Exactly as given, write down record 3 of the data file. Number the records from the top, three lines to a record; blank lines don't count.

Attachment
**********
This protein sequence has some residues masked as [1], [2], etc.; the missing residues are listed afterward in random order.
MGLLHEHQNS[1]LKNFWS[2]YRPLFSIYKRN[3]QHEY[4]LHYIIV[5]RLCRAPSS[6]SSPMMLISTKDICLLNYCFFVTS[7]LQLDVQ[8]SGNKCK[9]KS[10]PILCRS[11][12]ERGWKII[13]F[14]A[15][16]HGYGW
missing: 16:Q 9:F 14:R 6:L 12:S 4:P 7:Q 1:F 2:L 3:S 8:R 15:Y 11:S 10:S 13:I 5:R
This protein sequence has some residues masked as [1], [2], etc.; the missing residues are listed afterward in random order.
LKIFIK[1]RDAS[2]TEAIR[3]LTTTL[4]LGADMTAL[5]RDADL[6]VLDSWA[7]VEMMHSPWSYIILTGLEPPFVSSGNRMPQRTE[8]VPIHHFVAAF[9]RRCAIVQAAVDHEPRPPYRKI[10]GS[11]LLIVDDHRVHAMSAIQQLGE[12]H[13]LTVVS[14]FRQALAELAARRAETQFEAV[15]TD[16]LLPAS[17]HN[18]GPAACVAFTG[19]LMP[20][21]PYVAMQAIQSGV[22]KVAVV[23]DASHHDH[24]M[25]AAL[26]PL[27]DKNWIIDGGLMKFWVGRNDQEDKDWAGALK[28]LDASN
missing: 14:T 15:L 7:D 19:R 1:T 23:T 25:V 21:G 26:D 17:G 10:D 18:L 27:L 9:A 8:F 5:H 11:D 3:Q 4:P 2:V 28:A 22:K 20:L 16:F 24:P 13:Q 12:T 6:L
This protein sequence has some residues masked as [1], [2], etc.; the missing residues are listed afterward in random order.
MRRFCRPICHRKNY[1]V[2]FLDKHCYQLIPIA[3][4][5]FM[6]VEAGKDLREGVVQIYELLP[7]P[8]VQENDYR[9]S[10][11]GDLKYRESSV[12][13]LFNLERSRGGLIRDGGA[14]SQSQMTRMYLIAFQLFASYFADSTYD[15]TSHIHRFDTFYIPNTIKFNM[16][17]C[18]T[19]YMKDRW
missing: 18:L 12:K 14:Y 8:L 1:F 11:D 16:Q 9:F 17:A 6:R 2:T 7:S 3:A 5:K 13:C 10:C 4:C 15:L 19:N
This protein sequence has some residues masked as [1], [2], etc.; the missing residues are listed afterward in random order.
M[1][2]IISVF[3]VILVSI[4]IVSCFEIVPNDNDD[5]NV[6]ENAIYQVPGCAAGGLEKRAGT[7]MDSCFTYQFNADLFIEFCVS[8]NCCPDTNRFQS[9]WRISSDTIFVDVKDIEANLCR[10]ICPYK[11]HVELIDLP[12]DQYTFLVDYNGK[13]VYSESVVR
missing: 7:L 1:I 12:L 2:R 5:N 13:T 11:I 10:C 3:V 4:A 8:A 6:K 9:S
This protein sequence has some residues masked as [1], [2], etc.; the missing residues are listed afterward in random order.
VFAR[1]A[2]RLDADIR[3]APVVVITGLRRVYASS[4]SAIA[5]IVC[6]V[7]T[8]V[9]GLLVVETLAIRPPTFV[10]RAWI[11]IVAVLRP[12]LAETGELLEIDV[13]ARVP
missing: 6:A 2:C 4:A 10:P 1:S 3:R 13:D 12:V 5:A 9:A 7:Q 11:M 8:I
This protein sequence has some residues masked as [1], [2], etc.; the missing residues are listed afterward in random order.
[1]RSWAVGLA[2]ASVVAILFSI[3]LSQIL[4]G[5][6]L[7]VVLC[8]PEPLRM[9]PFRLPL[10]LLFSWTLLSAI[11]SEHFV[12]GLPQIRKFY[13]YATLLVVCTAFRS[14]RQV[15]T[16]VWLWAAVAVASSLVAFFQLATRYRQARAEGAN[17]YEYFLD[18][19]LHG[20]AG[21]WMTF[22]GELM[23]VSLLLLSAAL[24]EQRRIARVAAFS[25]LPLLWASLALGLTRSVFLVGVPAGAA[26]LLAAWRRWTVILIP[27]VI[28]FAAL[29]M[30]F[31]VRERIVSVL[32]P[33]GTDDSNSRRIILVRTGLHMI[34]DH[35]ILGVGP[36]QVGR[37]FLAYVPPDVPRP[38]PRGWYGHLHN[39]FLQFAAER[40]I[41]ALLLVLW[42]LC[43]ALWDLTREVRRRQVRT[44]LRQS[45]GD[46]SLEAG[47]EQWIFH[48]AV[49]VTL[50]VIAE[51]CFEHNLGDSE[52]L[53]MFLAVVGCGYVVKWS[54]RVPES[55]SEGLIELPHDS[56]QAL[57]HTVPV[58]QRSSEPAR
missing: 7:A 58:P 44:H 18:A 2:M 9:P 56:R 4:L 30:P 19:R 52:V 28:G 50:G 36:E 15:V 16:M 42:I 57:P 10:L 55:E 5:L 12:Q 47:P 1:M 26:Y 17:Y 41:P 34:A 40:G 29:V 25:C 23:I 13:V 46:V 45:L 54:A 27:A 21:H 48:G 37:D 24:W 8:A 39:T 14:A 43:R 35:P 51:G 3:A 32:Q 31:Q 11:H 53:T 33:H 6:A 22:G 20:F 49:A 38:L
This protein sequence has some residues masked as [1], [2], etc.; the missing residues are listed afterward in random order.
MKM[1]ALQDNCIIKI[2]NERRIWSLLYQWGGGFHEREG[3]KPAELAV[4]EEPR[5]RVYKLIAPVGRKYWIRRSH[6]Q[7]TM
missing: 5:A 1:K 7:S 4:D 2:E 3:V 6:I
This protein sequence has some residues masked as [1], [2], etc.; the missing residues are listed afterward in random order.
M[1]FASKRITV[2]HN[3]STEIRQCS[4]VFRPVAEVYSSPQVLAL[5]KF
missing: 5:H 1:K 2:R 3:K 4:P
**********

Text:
This protein sequence has some residues masked as [1], [2], etc.; the missing residues are listed afterward in random order.
MRRFCRPICHRKNY[1]V[2]FLDKHCYQLIPIA[3][4][5]FM[6]VEAGKDLREGVVQIYELLP[7]P[8]VQENDYR[9]S[10][11]GDLKYRESSV[12][13]LFNLERSRGGLIRDGGA[14]SQSQMTRMYLIAFQLFASYFADSTYD[15]TSHIHRFDTFYIPNTIKFNM[16][17]C[18]T[19]YMKDRW
missing: 18:L 12:K 14:Y 8:L 1:F 11:D 16:Q 9:F 17:A 6:R 2:T 7:S 3:A 5:K 13:C 10:C 4:C 15:L 19:N